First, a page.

Mojave National Preserve

Every time you drive to Vegas or Arizona, you pass right along Mojave National Preserve. At 1.6 million acres, this amazing desert land stretches from Interstate 15 to Interstate 40. As you drive along these interstates you don't realize the amount of cool things there are to explore here but each one of those random little roads you see all lead to something cool so whether you're in need of a quick detour or spending a day or two, there's a whole lot to explore here! About 3 hours from Orange County, you can easily visit this National Preserve in a single day although it'll likely take you a few visits to most of it.

Kelbaker Road

Providence Mountains
Desert Tortoise
Kelbaker Road

Suggested Route

If you don't know where to start and exactly where to go in this vast desert, here is a great route which is doable in a single day from Orange County and back. Once you visit these great stops, it will be easier to understand the area and look up more things to do in the area on a future visit.

Do a loop starting from Interstate 15 at Baker and ending at Interstate 40 at Amboy. Baker is 3 hours from Orange County and once you arrive there, you'll DEFINITELY want to fill your fuel tank and get water/snacks as there are no gas stations or services in the preserve or for a while after you exit the preserve. From Baker, you'll basically be taking Kelbaker Road (short for Kelso/Baker) south until it runs into Interstate 40, stopping to check out the sights along the way. Below is a list of what I recommend seeing on your visit in order driving from Baker to Amboy, there is much more to see than what's listed below but just visiting these few spots will fill your entire day and be well worth it.

Mojave Desert Lava Tube

Lava Tube

One of the most popular attractions in Mojave Preserve is the Mojave Lava Tube which is a naturally formed lave tube that you can walk in. During mid-day if the sky is clear, you can see the suns rays shining through 2 holes in the ceiling which makes for an awesome photo opportunity. To get here, you will need to take a gravely washboard dirt road for about 5 miles. While high clearance is recommended, people do make this drive in smaller 2 wheel drive vehicles although it's not recommended. From the parking area, it's a very short walk to get into the tunnel which is accessed by a steep staircase.

Kelso Depot

In 1900, a wealthy mine owner in Utah was looking for a way to get supplies and ore between Salt Lake City and Los Angeles. In 1905, this mine owner and Union Pacific completed construction of this new railroad route. Several towns sprang up along this new route to support the railroad, one of the being a small town along "Siding 16." Eventually this new town became town as "Kelso" after some workers pulled their last names on paper out of a hat.

Siding 16, now known as Kelso, served as a station for helper locomotives which helped push trains up the 2% grade between Kelso and Kessler Summit. This location was perfect as there was spring nearby which was used to support the steam locomotives. A post office, eating house, and engine house also opened up here soon after the completion of this route. In 1924, the new Kelso Clubhouse opened up and provided more luxuries for passengers and train crews. This clubhouse included a telegraph office, dormitory rooms, library, locker room, and conductors room.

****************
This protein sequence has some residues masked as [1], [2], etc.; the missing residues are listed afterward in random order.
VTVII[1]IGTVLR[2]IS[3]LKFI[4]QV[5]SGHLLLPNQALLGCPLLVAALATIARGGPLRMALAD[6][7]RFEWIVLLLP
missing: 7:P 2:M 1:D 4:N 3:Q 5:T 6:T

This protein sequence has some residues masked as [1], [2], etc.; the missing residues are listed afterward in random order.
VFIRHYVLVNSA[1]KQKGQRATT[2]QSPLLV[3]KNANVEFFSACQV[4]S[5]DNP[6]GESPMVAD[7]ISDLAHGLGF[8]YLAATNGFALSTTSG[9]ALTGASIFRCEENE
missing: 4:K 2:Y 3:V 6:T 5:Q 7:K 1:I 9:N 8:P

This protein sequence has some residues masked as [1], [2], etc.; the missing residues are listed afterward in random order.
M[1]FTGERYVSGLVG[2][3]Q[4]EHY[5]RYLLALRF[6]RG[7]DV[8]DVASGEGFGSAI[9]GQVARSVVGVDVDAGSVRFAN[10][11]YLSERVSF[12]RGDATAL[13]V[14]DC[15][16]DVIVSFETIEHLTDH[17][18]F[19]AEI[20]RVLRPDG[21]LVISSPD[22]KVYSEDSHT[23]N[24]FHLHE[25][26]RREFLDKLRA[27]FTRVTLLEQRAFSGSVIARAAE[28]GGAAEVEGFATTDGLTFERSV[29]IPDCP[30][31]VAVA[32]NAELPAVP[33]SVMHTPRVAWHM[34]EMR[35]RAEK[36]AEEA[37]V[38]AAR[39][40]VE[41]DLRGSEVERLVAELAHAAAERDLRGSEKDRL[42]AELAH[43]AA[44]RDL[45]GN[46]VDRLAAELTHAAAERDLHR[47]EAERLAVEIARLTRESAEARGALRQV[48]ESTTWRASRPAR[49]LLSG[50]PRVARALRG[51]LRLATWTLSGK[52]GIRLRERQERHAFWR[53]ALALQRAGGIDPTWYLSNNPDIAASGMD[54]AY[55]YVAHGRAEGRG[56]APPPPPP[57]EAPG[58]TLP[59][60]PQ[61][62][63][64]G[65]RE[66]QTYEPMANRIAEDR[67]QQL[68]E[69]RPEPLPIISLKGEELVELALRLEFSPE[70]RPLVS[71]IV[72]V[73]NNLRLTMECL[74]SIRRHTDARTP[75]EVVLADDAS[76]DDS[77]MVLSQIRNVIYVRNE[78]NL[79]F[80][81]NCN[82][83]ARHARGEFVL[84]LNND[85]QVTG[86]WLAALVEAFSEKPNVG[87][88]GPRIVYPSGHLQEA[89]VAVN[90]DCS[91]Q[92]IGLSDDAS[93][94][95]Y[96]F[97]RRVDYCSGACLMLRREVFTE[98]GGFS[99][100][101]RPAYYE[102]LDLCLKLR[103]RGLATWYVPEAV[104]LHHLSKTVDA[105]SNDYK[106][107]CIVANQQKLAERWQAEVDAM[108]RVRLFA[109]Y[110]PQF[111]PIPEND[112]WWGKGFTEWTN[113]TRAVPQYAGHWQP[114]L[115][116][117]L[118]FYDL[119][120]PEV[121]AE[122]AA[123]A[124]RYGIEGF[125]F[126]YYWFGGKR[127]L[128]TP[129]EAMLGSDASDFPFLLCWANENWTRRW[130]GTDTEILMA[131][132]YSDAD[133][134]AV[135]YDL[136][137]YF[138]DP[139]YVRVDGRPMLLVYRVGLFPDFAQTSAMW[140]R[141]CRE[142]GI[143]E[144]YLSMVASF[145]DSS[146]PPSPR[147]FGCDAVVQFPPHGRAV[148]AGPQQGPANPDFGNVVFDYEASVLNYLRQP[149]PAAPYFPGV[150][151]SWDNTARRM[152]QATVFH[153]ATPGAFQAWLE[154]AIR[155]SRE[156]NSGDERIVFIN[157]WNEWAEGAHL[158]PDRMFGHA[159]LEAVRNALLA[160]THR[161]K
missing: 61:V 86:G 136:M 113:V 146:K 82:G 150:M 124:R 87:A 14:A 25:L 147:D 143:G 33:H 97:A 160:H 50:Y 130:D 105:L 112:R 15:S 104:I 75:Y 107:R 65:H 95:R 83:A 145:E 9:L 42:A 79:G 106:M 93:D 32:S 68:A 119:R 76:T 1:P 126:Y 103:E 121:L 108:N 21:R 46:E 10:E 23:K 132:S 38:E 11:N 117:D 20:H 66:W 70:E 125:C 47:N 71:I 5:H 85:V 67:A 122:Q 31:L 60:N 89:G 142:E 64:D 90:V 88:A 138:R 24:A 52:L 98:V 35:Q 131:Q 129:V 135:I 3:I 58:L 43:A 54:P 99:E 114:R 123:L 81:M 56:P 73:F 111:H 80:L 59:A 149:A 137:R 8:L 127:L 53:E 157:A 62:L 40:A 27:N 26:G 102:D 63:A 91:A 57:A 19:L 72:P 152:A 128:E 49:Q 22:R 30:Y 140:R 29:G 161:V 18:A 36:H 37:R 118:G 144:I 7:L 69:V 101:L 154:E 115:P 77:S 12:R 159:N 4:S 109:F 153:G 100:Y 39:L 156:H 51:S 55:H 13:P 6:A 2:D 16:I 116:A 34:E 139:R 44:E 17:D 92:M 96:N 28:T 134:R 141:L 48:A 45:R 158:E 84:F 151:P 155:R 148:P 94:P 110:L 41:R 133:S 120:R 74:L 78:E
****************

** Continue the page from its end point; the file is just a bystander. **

At the peak of the town of Kelso around the 1940's, the population was around 2,000 after a mine had also opened up nearby. That was short lived though because soon after, the mine closed down. On top of that, trains changed and the need for steam was no longer needed. Diesel technology meant that train had more power and could travel faster. Trains no longer needed spring water or needed to be assisted up the 2% grade. Eventually people started moving away as there was no work here any longer and in 1985, the depot closed. The depot was going to be torn down but luckily BLM took it over and preserved it before the National Park Service eventually took it over and restored it. Now it serves as a musem for the local history.

Kelso Dunes

The most popular attraction for people visiting Mojave National Preserve, Kelso Dunes is one of only 7 booming sand dunes in North America! You can sometimes hear a low booming sound by getting several people to jump and slide from the top of the dunes. These sand dunes are typically much less visited than other sand dunes like those in Death Valley, this can make for a much better experience. Kelso dunes is formed by winds that blow in sand over the nearby mountain peaks before settling here. The varying wind direction coupled with the surrounding mountains allows sand to blow in and become trapped, this also creates a shifting of the sands. The sand dunes are always moving, if you visit multiple times, the peaks of the dunes will likely not be in the same place.

This is an amazing place to visit but it's not advised to visit during summer months when temperatures can reach 120 degrees. There is no water available so make sure you bring plenty of water while venturing out onto the dunes. A pit toilet is available at the parking lot/trailhead.

Amboy Crater
Roy's Motel


Located just outside Mojave National Preserve, Amboy is an interesting spot worth checking out. The town of Amboy sits right along Historic Route 66 and has a restored gas station/motel/restaurant and a volcanic crater. At its peak, Amboy reached a population of 65 people in 1940 but now has a population of 4. There's even a school that still stands although not functional. Stop by here on your way out of Mojave Preserve for a cool sunset behind Roy's Motel or Amboy Crater.